We haven’t got any major plans yet – we have a few gigs lined up dotted around the country. I guess the next step for us to really focus on direction and song writing, and maybe throw a little tour together. Just waiting for our big break!

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It’s A Shoe In: Northants gig guide May 30th – Jun 5th 2018

DEAF TRAP + GOGO LOCO Friday June 1st Club 43, Northampton Another edition of The Barratts ‘Green Carnation’ club, this time with two of ShoeTown’s finest new noise makers. This…

Friday June 1st
Club 43, Northampton
Another edition of The Barratts ‘Green Carnation’ club, this time with two of ShoeTown’s finest new noise makers. This is a late night event [post beer fest/Miles Kane] with two floors of DJs afterwards. Doors 10pm, live music from 11pm, £4 on the door

Fri June 1st – Sun 3rd
Beckett’s Park, Northampton
The annual beer festival is a great place for live music. The line-up this year includes Donnybrook Fair, GoGo Loco, The 2Tones, The Keepers, Cool Jazz Collective, HubCap, The Bighead, Goldwater, The Shed Machinery String Band, Banter, Deep Sea Mountains, Goldwater, Moulton 77 Brass Band, The Bighead, Jono and the Uke Dealers, Velvet Engine, Houses In Motion, Kenneth J Nash and many more. Doors 11am-11pm Fri and Sat, 11am-6pm on the Sunday. £5 entry [free to CAMRA members]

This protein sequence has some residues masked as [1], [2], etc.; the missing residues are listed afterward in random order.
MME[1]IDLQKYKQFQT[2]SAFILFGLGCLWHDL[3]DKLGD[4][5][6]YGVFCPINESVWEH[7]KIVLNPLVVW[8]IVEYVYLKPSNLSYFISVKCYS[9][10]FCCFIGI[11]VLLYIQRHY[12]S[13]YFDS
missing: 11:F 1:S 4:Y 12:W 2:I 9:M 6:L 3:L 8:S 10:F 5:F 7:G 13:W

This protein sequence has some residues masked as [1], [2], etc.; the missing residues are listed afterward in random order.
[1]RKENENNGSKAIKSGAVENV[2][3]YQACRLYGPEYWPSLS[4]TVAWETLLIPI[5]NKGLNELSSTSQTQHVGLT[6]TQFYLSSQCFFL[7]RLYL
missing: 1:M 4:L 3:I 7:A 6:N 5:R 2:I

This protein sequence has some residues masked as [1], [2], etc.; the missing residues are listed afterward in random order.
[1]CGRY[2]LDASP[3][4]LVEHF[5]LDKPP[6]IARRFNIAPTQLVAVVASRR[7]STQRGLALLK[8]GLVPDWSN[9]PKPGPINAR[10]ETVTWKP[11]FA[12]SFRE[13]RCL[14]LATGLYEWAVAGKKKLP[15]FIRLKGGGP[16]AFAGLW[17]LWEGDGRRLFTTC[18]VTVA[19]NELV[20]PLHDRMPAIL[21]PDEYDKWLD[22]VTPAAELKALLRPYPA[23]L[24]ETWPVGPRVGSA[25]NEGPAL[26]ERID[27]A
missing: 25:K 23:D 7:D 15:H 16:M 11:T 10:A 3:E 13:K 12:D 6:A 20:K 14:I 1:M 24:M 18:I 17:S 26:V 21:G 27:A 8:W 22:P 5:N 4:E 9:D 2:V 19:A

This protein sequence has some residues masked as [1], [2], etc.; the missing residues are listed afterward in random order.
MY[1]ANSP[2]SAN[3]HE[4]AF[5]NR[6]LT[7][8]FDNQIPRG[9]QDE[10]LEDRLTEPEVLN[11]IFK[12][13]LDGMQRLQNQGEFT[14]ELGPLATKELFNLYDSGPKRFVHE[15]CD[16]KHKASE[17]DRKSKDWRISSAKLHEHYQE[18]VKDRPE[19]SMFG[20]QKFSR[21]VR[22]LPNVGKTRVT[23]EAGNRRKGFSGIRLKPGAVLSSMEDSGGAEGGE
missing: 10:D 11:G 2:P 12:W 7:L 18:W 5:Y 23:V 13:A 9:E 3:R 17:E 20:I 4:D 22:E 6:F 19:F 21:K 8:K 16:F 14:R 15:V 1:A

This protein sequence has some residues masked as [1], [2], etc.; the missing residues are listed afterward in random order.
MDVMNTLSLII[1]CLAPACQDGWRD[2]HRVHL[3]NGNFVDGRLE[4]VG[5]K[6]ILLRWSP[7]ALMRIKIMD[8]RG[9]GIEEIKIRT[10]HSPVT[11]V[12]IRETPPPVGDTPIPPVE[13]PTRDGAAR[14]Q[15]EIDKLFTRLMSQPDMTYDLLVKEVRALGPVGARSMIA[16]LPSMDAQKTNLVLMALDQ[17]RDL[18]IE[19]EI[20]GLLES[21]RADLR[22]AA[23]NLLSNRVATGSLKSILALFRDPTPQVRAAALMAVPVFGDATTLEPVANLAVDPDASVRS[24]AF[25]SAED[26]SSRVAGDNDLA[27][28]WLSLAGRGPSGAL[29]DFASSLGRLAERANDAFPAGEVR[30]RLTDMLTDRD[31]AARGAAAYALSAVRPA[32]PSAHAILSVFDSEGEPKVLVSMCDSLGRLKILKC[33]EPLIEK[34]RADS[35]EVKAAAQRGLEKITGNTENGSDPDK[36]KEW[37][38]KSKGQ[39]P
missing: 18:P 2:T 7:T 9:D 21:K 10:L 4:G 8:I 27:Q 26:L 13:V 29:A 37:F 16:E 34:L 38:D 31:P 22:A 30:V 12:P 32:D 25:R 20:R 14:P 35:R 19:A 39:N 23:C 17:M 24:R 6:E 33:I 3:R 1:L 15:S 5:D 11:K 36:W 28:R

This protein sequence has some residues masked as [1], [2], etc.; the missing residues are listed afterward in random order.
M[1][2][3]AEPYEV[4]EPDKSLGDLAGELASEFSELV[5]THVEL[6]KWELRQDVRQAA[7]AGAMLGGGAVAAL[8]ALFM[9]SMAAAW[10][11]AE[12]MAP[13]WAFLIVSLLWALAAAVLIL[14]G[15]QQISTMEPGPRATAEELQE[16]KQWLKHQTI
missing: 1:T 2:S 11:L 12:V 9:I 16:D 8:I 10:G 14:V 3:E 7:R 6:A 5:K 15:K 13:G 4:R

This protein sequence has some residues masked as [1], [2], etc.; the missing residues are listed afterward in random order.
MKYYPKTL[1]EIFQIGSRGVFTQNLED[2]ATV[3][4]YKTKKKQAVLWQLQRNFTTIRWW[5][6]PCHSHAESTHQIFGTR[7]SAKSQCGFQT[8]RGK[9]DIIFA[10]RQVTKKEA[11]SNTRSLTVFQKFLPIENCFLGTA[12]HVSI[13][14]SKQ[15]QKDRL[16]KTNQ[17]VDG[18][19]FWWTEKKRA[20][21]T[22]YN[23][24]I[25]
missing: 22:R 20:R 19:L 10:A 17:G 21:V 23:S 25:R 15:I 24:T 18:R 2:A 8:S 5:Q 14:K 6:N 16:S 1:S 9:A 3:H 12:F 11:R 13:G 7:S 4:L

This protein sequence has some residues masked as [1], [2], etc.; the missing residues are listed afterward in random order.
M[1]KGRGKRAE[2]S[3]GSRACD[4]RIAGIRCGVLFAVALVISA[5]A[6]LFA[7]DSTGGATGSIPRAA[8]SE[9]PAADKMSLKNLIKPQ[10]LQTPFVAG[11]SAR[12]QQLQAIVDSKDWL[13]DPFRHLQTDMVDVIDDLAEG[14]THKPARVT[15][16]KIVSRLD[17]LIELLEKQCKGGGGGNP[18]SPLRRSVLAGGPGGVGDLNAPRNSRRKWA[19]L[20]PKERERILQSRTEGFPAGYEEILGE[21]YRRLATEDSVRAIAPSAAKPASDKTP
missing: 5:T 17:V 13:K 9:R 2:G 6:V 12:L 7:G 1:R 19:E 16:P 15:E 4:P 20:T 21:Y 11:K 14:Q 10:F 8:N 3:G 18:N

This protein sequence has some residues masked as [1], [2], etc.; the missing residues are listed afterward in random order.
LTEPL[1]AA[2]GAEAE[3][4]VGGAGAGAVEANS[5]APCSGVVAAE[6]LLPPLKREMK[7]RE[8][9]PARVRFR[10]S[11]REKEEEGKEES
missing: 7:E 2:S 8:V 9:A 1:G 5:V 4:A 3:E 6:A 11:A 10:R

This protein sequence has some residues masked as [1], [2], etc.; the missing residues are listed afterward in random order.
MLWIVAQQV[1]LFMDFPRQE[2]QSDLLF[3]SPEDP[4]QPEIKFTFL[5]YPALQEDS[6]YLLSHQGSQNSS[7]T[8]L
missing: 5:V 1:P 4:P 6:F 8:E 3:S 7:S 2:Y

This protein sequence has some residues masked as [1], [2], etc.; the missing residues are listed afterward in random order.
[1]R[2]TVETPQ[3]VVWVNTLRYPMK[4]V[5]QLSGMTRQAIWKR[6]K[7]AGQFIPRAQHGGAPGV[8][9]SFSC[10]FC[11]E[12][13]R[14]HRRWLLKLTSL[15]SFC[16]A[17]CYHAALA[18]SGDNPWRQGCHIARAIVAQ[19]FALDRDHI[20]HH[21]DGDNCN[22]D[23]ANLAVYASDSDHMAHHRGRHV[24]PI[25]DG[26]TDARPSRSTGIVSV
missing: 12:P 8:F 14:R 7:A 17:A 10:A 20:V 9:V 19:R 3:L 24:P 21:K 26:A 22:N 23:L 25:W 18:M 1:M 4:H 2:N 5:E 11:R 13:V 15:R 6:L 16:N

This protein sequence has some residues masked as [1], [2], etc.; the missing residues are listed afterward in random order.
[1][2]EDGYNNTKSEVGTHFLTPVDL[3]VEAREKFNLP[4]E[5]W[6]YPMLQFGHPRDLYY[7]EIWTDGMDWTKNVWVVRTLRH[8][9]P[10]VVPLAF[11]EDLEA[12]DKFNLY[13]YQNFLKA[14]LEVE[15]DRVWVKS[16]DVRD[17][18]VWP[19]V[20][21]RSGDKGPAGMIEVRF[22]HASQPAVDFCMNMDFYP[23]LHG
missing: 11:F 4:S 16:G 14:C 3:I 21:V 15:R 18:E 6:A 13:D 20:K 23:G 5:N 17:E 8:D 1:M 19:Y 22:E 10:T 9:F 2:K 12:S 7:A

Friday June 1st
The Roadmender, Northampton
Miles Kane is back with a new single ‘Loaded’ and a 16 date UK tour. Previewing songs from his work-in-progress new record, which is his first solo material since 2013’s Don’t Forget Who You Are. Doors 7pm, £20 tickets

Friday June 1st
Raffs Bar, Wellingborough
Corby metallers, late ’70s riff rage, post-hardcore from London, cyber/prog metal from Northants. Doors 7pm, £5 entry